Why would a JavaScript developer need to know about databases? Well, unless you are just creating static websites, you need to be able to access, manipulate, and edit data. So knowing a little about databases will come in real handy.

I’ll just go ahead and say right now, I’m focusing on SQL (structured query language). SQL and similar languages are used to interact with databases, which is why you’ll hear terms like “SQL-database.” SQL itself, however, is not a database.

I chose to focus on this language because it is very common and the concepts of it will carry over to different databases like MySQL or Postgres. If you’re interested in different types of databases, check out Seven Databases in Seven Weeks.

But, if you’re just interested in enough to get you started on an SQL-like language, you’ve come to the right place.

OK, so what will I use this for?

Let’s say you’ve been tasked with creating a computer system to track who all is onboard the new Death Star. Darth Vader has tasked you with doing this because he force-choked your boss – the guy who miscalculated the shields and left a small exhaust port vulnerable. You’ve been given a list of everyone who is allowed on the Death Star, and you need to devise a system that will check if someone is allowed on board or not. If they are allowed, they’ll be able to come on to the ship. If not – they’ll be blasted.

You want to do a good job for Vader so he doesn’t force-choke you. So you decide the first thing you need to do is put this whole list into a database. This allows you to easily update who is and isn’t allowed on board.

So, let’s create a database for this.

This can be done a few ways. If you are using a GUI tool, like Sequel Pro, there will be options in the menu that allow you to add a database. Most of what is covered here can be done through the GUI tool, but the commands listed below can be used in the command line once you’ve connected to your database server.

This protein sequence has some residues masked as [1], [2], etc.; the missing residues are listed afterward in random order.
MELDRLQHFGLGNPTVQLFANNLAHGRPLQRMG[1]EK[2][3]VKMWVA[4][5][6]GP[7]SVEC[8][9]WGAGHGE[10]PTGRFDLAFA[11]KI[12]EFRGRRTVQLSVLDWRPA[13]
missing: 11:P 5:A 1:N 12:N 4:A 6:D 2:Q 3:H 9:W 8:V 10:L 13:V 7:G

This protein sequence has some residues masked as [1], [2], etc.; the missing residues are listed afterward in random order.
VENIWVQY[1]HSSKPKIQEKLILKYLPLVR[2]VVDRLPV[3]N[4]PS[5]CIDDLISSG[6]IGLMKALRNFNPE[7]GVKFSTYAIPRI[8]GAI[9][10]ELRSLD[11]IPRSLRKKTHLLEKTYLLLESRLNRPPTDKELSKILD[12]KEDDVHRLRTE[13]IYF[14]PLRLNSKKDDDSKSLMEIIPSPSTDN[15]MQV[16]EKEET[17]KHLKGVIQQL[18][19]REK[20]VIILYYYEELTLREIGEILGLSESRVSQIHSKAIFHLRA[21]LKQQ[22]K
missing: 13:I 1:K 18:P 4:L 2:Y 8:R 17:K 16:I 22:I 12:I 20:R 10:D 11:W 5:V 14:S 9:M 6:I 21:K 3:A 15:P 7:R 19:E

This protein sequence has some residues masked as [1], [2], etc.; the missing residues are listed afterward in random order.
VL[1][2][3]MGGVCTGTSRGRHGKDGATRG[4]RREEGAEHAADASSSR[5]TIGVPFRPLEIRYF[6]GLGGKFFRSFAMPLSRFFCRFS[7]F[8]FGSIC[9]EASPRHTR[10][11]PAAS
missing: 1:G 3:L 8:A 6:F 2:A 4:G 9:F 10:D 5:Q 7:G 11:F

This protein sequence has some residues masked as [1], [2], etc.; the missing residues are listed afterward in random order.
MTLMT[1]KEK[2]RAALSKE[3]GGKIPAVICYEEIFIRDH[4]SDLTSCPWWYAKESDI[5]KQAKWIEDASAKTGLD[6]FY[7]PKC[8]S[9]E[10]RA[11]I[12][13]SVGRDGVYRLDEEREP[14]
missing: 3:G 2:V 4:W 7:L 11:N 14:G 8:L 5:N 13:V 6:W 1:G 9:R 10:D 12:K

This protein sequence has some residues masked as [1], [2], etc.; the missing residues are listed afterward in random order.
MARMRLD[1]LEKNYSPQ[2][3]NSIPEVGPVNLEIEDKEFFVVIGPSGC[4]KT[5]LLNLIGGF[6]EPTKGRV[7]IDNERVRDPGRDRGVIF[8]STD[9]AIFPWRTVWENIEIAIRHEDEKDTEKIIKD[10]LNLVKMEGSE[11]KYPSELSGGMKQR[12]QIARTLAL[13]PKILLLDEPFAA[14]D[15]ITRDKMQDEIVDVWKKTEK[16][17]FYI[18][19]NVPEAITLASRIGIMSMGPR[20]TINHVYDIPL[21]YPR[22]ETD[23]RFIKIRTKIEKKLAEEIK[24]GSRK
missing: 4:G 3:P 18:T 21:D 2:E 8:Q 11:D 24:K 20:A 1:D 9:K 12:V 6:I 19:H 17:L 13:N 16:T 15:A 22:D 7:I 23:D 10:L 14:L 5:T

There will be times you’ll need to use these types of queries in your JavaScript code to test against items in the database, as well as edit and add items to the database, so it’s good to remember these commands for later.

create database death_star_personnel

Once you’ve created your database, you’ll need to connect to it. Once you’ve connected to your database, you’ll want to start with a table. Let’s build a table for all of the stormtroopers based onboard the Death Star.

create table stormtrooper(id integer, name text,
can_aim boolean default(false), is_alive boolean default(true));

Let’s look at a few things a little bit more closely. Notice the can_aim and is_alive columns are booleans, and to make things easier, I set defaults on them. Initially all stormtroopers are terrible aims, and they all start out alive. This way, I don’t have to type that every time.

But our database doesn’t do us much good without some data in it. Let’s go ahead and add some.

insert into stormtrooper (id, name)
values (1, 'bobby trooper'), (2, 'sally trooper'),
(3, 'tommy trooper'), (4, 'anita trooper'),
(5, 'edgar trooper'), (6, 'cathy trooper');

Oh no! You forgot to add the is_allowed column, to make sure people on the list are allowed on board. Better do that before Vader notices and force-chokes you.

alter table stormtrooper add column
is_allowed boolean default(true);

Now let’s take a look at what all you’ve done.

SELECT * from stormtrooper;

Look what all you’ve accomplished so far! You tell Vader how it’s going, and I’ll start on the next blog post. Good luck!

Note: Many thanks to Rob Sullivan, database extraordinare! Rob was so helpful with checking over this and helping me make sure these queries were exactly right. Thank you, sir!

Questions? Tweet me!